Hacking Global Improvement at TADHack
Introducing the TADHack global and micro events
The world of telecoms is evolving more rapidly every day, with innovations and disruptive technology leading the way. The door is open for creative minds to discover and create incredible things with SDK and open API solutions, and events like TADHack are the motivators encouraging people to truly get involved in next-level design.
The “Telecom Application Development” initiative or “TAD” began in 2013 as a simple effort to create a network of people focused on developing telecom applications. Today, the TADHack event has evolved into a global mecca of idea development, networking and growth for people who want to share, learn and create using the tools and technologies of telecommunications.
I spoke to Alan Quayle of TADHack to learn more about what the event is all about.
What is TADHack?
TADHack is a series of hackathon experiences dedicated to helping people learn more about IT, the internet and telecommunication technology. The TADHack environment teaches people how to use the applications and innovations available to them to solve problems that are common in their personal lives, professional worlds, and communities too.
As a truly diverse and inclusive event, TADHack aims to include people of all ages and backgrounds, including IT managers, web developers, non-coders, students and graphic designers, as they come together to collaborate on state-of-the-art software projects. TADHack is currently the largest hackathon in the industry, with more than 3,600 registrations for TADHack Global in 2017. However, TADHack isn’t just about the quantity of the attendees, but the quality of the experience provided.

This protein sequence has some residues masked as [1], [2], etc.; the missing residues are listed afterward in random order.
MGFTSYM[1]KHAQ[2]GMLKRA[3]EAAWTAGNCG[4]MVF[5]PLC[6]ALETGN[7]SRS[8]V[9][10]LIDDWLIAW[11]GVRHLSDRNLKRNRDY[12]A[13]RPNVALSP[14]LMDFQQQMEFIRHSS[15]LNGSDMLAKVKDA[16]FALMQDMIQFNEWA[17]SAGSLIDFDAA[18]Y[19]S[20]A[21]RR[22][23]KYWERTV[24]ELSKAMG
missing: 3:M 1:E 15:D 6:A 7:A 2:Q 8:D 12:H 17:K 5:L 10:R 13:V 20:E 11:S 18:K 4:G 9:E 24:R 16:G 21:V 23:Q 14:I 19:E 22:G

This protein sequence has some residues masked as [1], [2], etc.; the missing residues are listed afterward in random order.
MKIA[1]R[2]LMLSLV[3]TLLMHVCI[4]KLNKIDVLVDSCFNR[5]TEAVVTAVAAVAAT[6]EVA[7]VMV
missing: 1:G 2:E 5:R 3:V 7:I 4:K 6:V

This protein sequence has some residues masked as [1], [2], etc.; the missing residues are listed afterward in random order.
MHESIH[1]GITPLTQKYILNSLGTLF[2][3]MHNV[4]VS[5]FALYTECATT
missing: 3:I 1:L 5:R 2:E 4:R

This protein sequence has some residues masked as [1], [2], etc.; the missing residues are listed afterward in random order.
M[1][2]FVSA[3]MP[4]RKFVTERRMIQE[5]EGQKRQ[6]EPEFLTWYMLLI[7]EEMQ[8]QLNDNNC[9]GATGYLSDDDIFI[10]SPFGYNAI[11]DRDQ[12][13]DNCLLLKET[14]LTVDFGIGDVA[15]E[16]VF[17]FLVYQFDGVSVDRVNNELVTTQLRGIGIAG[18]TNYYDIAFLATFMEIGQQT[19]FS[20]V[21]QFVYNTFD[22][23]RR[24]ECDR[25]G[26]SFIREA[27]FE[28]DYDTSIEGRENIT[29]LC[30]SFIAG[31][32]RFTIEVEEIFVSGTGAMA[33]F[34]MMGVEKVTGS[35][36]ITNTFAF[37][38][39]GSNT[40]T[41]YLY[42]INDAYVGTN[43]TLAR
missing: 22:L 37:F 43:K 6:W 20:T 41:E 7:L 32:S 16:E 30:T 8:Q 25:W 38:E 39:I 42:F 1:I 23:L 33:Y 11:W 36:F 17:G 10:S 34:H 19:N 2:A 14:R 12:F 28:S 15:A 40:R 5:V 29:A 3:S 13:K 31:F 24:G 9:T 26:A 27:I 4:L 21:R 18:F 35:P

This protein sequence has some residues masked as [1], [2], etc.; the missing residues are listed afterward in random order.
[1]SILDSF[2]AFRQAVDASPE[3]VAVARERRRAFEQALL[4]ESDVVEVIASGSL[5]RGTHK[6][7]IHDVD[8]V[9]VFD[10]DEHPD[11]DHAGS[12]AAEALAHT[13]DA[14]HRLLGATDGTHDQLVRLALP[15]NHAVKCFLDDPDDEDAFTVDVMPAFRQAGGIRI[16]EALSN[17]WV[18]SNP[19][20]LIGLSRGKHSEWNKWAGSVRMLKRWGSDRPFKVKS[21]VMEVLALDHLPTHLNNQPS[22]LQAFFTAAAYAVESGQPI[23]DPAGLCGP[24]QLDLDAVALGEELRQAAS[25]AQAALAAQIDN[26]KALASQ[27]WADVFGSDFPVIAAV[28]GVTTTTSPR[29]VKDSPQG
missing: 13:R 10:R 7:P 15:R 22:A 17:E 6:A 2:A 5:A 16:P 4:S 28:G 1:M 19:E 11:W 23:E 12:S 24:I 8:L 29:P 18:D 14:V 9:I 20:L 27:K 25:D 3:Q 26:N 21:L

TADHack has influenced the telecom and communication world as we know it, by empowering a global community of people to discover what’s possible in their telecoms technology.
Where Did TADHack Begin?
The Telecom Application Development Initiative began in 2013 with “TADSummit” a merging-of-minds experience in Bangkok. As Alan told me: “The focus was around programmable telecoms. We had seen that platforms and services were getting easier to access for businesses and developers, and we wanted to see how open APIs and developer kits could be used for new purposes. The summit went well, and from there we decided to launch the first ever TADHack in 2014.”
The first TADHack was initially going to be a single event in Madrid. “We chose that location because of connections with Telefonica digital, but then all of that changed when Telefonica digital closed. Fortunately, in the meantime, we’d had other locations asking to get involved with our events. We ended up with 5 locations, and countless remote locations getting involved too.”
The people behind TADHack assumed that the event would be relatively small, but it actually ended up being a huge experience. In 2018, the event will be entering its 6th year, with all content live broadcast, recorded, and edited for offline viewers.
What Kind of Experiences Does TADHack Offer?